Prince Charles and Prince Andrew’s relationship has been under scrutiny in recent days after the Duke of York resigned from royal duties last week. Although the command for Andrew to step down came from the Queen, many believe Charles was key in the decision making process, with reports today suggesting Prince William was also on board. Prince Andrew’s ill-advised sit-down with Newsnight’s Emily Maitlis earlier this month was widely criticised, with royal experts indicating the Duke of York ignored Palace advice in pressing ahead with the TV interview.
Many royal experts also drew a parallel with Prince Charles’ own “disastrous” BBC interview in 1994, which went ahead despite Palace misgivings.
Royal biographer Penny Junor in her 2005 book “The Firm” describes how both the royal brothers are difficult to manage, with Palace aides speaking of Charles’ “fearsome temper” and Andrew’s “childish and stupid” attitude.
Ms Junor writes: “The Prince of Wales is a difficult man to advise.”
Ms Junor spoke with one of the Queen’s former press secretaries, who said: “The trouble with the Palace is always there are advisers and courtiers.
“Advisers are the professional civil service type, they will give impartial advice.
“The courtiers will blow with every wind that’s blowing and their main objective is to keep their job and to tell their principal person what they want to hear.
“That’s what I saw in my time, and why you have a whole lot of private secretaries to the Prince of Wales walking.
“The Prince of Wales didn’t want to hear impartial advice; he wanted to hear people agreeing and he’s always been a bit like that.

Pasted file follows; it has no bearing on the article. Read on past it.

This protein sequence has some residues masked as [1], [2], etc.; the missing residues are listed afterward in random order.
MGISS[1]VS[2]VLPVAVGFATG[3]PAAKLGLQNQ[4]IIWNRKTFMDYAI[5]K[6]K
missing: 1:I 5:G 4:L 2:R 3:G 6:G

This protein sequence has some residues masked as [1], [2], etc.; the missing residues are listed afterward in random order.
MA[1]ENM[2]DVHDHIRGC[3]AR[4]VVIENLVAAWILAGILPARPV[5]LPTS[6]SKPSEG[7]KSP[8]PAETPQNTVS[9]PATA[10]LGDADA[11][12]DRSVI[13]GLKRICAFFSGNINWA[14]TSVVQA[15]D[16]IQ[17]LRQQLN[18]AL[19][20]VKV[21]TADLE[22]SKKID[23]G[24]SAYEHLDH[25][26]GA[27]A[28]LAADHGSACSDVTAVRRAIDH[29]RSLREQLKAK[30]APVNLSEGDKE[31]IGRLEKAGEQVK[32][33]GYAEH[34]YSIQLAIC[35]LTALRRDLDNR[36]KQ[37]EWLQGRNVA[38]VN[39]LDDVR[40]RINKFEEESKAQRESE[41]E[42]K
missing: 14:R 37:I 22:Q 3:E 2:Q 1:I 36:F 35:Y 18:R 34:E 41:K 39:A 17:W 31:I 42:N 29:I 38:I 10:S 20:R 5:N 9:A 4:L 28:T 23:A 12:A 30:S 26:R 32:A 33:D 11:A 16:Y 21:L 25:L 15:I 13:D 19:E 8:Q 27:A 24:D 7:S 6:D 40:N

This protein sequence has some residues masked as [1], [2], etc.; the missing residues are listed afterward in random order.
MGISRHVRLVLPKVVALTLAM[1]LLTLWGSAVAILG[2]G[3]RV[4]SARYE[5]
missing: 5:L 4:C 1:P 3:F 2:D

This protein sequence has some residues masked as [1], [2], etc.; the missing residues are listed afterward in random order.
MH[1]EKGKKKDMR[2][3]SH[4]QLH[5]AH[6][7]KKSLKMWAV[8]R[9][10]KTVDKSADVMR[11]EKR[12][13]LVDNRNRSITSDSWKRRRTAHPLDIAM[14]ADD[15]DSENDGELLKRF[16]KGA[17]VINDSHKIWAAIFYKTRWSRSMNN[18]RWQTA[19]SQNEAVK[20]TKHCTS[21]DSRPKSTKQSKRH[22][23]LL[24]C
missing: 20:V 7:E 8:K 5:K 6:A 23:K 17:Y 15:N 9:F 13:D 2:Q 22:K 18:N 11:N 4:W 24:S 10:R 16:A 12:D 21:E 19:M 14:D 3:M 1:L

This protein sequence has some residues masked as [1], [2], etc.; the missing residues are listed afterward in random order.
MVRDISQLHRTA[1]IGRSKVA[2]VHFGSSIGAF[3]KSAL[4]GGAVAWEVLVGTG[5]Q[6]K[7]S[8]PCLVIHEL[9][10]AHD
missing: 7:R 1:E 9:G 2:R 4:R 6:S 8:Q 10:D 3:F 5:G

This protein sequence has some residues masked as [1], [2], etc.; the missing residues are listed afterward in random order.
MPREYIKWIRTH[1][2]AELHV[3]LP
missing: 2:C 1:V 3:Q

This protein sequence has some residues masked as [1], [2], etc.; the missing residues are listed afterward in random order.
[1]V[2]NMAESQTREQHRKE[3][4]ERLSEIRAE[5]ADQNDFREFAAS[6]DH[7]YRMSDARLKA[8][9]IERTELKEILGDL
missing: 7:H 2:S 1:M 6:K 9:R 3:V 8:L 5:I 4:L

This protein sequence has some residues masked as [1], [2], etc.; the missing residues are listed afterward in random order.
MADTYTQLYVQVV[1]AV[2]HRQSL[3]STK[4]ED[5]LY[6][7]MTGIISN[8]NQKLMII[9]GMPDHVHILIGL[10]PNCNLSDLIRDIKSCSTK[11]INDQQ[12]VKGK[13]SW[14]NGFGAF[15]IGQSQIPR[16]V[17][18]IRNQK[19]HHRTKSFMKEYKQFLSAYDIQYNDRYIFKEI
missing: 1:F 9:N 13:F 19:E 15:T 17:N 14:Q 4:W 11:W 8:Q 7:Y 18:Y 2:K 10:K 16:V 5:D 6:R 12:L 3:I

“The Prince of Wales has a fearsome temper.
“It’s never been directed at me, but I’ve seen several members of the Royal Family break down and cry in my presence over the years.
“They are human beings like everyone else, with tempers; fury in inbuilt in several of them.”
Although the source said, “I’ve never seen Prince Andrew furious”, Ms Junor adds: “He might very well say that, but the Press Secretary has never woken him up for breakfast in the morning.
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She adds that, as per Ryan Parry, the “undercover butler” in Buckingham Palace: “The Duke of York, depending on his mood, would either say ‘Good morning’, or tell the footman to ’F**k off’.”
Ms Junor continues: “I would like to believe Parry was making it up, but I suspect he’s not.”
The royal author also describes an incident when Prince Andrew caused offence to his brother’s aides, after a concert Charles had given.
She writes: “After the concert, Prince Andrew, who was the only one not dressed in a dinner jacket, walked up to three of the Prince Of Wales’ staff who were standing at the side of the room.
“‘Who are you three?’ he said in a particularly graceless manner,
“‘We work for the Prince of Wales,” they said.
“‘Oh. Well, you three are in big trouble for not telling me it was black tie,’ and without waiting for a reply stalked off.”
One of the three aides who was there told Ms Junor: “It was childish and stupid and his office had been told.”
Of the three, he continued: “Robert Fraser had been chief barrister in the Navy, Stephen Lamppost had been diplomat at major embassies in the world, he’d been Private Secretary to Douglas Hurd, and compared to them I thought, what has this chap ever done in his life apart from fly a helicopter?
“How dare he speak to us like that?”
“Loyalty has to be earned and I’m not sure how good some of the family are at doing that.”
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